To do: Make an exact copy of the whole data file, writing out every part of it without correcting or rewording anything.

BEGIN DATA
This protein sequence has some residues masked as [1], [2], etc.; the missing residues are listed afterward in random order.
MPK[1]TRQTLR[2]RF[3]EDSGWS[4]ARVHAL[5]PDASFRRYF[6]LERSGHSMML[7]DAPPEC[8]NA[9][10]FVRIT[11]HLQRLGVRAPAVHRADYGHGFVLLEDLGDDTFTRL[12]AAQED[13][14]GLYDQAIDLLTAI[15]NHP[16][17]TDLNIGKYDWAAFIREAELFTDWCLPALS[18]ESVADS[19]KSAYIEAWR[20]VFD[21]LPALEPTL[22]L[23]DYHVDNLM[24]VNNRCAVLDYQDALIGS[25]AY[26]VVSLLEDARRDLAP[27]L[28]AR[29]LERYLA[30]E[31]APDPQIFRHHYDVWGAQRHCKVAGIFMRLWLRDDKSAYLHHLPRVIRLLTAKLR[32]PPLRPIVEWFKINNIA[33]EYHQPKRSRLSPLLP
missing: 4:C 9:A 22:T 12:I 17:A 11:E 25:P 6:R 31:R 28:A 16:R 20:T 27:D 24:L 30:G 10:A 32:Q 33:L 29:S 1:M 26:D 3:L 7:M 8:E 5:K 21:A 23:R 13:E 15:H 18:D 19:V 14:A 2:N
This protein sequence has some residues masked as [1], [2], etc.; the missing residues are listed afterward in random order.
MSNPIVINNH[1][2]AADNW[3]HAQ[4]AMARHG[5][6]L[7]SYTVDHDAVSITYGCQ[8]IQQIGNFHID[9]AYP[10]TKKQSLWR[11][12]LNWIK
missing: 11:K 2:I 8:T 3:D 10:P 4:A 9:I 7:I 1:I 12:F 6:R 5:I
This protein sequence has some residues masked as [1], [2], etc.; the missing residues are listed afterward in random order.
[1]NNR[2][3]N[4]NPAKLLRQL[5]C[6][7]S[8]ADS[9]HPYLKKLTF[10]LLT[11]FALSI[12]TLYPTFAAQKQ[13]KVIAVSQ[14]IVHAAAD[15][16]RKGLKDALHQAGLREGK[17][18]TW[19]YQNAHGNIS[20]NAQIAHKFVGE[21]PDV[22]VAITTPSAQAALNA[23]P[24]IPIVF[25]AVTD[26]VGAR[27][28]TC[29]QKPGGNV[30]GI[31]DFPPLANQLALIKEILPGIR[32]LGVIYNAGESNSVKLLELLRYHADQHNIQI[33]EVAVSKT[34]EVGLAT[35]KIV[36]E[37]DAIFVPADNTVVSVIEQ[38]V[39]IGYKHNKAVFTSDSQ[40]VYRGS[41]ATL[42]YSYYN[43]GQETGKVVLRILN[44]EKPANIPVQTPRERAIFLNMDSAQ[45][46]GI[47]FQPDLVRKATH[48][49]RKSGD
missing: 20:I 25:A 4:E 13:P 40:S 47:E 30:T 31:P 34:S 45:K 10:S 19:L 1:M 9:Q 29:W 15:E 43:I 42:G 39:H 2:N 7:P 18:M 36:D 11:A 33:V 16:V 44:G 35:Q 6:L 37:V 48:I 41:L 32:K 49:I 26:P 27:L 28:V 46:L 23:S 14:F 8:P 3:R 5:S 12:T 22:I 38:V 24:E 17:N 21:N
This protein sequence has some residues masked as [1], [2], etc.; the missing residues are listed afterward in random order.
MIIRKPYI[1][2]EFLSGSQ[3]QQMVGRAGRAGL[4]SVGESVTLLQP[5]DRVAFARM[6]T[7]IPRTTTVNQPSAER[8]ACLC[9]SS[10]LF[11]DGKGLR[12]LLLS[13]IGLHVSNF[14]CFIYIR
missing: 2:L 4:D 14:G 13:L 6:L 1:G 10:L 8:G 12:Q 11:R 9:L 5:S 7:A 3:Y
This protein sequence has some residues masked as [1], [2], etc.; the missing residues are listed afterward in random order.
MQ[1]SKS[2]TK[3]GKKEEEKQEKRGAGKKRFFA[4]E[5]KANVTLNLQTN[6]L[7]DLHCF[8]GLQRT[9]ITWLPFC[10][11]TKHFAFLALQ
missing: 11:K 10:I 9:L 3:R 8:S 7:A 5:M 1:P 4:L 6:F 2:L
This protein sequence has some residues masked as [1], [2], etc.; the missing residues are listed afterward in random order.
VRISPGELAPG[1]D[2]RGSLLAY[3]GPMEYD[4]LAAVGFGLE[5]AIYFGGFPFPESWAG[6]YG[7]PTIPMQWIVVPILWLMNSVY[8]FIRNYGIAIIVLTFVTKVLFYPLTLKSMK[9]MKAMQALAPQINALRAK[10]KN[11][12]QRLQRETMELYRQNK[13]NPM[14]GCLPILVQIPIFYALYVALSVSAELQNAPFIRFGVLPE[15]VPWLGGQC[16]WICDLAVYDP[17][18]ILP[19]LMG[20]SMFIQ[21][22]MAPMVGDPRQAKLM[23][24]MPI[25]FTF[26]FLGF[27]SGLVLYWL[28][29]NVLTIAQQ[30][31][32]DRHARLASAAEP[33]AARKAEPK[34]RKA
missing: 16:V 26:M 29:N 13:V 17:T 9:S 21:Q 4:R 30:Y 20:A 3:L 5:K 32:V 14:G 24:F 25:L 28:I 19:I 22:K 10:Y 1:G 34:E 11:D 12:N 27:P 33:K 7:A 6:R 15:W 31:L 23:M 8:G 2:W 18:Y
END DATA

This protein sequence has some residues masked as [1], [2], etc.; the missing residues are listed afterward in random order.
MPK[1]TRQTLR[2]RF[3]EDSGWS[4]ARVHAL[5]PDASFRRYF[6]LERSGHSMML[7]DAPPEC[8]NA[9][10]FVRIT[11]HLQRLGVRAPAVHRADYGHGFVLLEDLGDDTFTRL[12]AAQED[13][14]GLYDQAIDLLTAI[15]NHP[16][17]TDLNIGKYDWAAFIREAELFTDWCLPALS[18]ESVADS[19]KSAYIEAWR[20]VFD[21]LPALEPTL[22]L[23]DYHVDNLM[24]VNNRCAVLDYQDALIGS[25]AY[26]VVSLLEDARRDLAP[27]L[28]AR[29]LERYLA[30]E[31]APDPQIFRHHYDVWGAQRHCKVAGIFMRLWLRDDKSAYLHHLPRVIRLLTAKLR[32]PPLRPIVEWFKINNIA[33]EYHQPKRSRLSPLLP
missing: 4:C 9:A 22:T 12:I 17:A 11:E 25:P 6:R 31:R 28:A 16:R 20:T 27:D 24:L 30:G 10:A 32:Q 33:L 29:S 1:M 26:D 3:L 7:M 8:E 5:K 21:A 23:R 13:E 15:H 18:D 19:V 14:A 2:N
This protein sequence has some residues masked as [1], [2], etc.; the missing residues are listed afterward in random order.
MSNPIVINNH[1][2]AADNW[3]HAQ[4]AMARHG[5][6]L[7]SYTVDHDAVSITYGCQ[8]IQQIGNFHID[9]AYP[10]TKKQSLWR[11][12]LNWIK
missing: 11:K 2:I 8:T 3:D 10:P 4:A 9:I 7:I 1:I 12:F 6:R 5:I
This protein sequence has some residues masked as [1], [2], etc.; the missing residues are listed afterward in random order.
[1]NNR[2][3]N[4]NPAKLLRQL[5]C[6][7]S[8]ADS[9]HPYLKKLTF[10]LLT[11]FALSI[12]TLYPTFAAQKQ[13]KVIAVSQ[14]IVHAAAD[15][16]RKGLKDALHQAGLREGK[17][18]TW[19]YQNAHGNIS[20]NAQIAHKFVGE[21]PDV[22]VAITTPSAQAALNA[23]P[24]IPIVF[25]AVTD[26]VGAR[27][28]TC[29]QKPGGNV[30]GI[31]DFPPLANQLALIKEILPGIR[32]LGVIYNAGESNSVKLLELLRYHADQHNIQI[33]EVAVSKT[34]EVGLAT[35]KIV[36]E[37]DAIFVPADNTVVSVIEQ[38]V[39]IGYKHNKAVFTSDSQ[40]VYRGS[41]ATL[42]YSYYN[43]GQETGKVVLRILN[44]EKPANIPVQTPRERAIFLNMDSAQ[45][46]GI[47]FQPDLVRKATH[48][49]RKSGD
missing: 20:I 25:A 4:E 13:P 40:S 47:E 30:T 31:P 34:S 45:K 10:S 19:L 1:M 9:Q 29:W 15:E 43:I 42:G 39:H 2:N 7:P 18:M 36:D 11:A 33:V 16:V 44:G 35:Q 6:L 37:V 48:I 41:L 32:K 49:I 26:P 27:L 28:V 46:L 23:S 14:F 8:P 3:R 5:S 12:T 22:I 38:V 24:E 17:N 21:N
This protein sequence has some residues masked as [1], [2], etc.; the missing residues are listed afterward in random order.
MIIRKPYI[1][2]EFLSGSQ[3]QQMVGRAGRAGL[4]SVGESVTLLQP[5]DRVAFARM[6]T[7]IPRTTTVNQPSAER[8]ACLC[9]SS[10]LF[11]DGKGLR[12]LLLS[13]IGLHVSNF[14]CFIYIR
missing: 2:L 4:D 14:G 13:L 6:L 1:G 10:L 8:G 12:Q 11:R 9:L 5:S 7:A 3:Y
This protein sequence has some residues masked as [1], [2], etc.; the missing residues are listed afterward in random order.
MQ[1]SKS[2]TK[3]GKKEEEKQEKRGAGKKRFFA[4]E[5]KANVTLNLQTN[6]L[7]DLHCF[8]GLQRT[9]ITWLPFC[10][11]TKHFAFLALQ
missing: 11:K 10:I 9:L 3:R 8:S 7:A 5:M 1:P 4:L 6:F 2:L
This protein sequence has some residues masked as [1], [2], etc.; the missing residues are listed afterward in random order.
VRISPGELAPG[1]D[2]RGSLLAY[3]GPMEYD[4]LAAVGFGLE[5]AIYFGGFPFPESWAG[6]YG[7]PTIPMQWIVVPILWLMNSVY[8]FIRNYGIAIIVLTFVTKVLFYPLTLKSMK[9]MKAMQALAPQINALRAK[10]KN[11][12]QRLQRETMELYRQNK[13]NPM[14]GCLPILVQIPIFYALYVALSVSAELQNAPFIRFGVLPE[15]VPWLGGQC[16]WICDLAVYDP[17][18]ILP[19]LMG[20]SMFIQ[21][22]MAPMVGDPRQAKLM[23][24]MPI[25]FTF[26]FLGF[27]SGLVLYWL[28][29]NVLTIAQQ[30][31][32]DRHARLASAAEP[33]AARKAEPK[34]RKA
missing: 16:V 26:M 29:N 13:V 17:T 9:S 21:Q 4:R 30:Y 20:A 3:L 5:K 32:V 14:G 24:F 25:L 28:I 19:I 22:K 10:Y 1:G 34:E 11:D 12:N 27:P 33:K 7:A 6:R 15:W 31:L 23:M 8:G 2:W 18:Y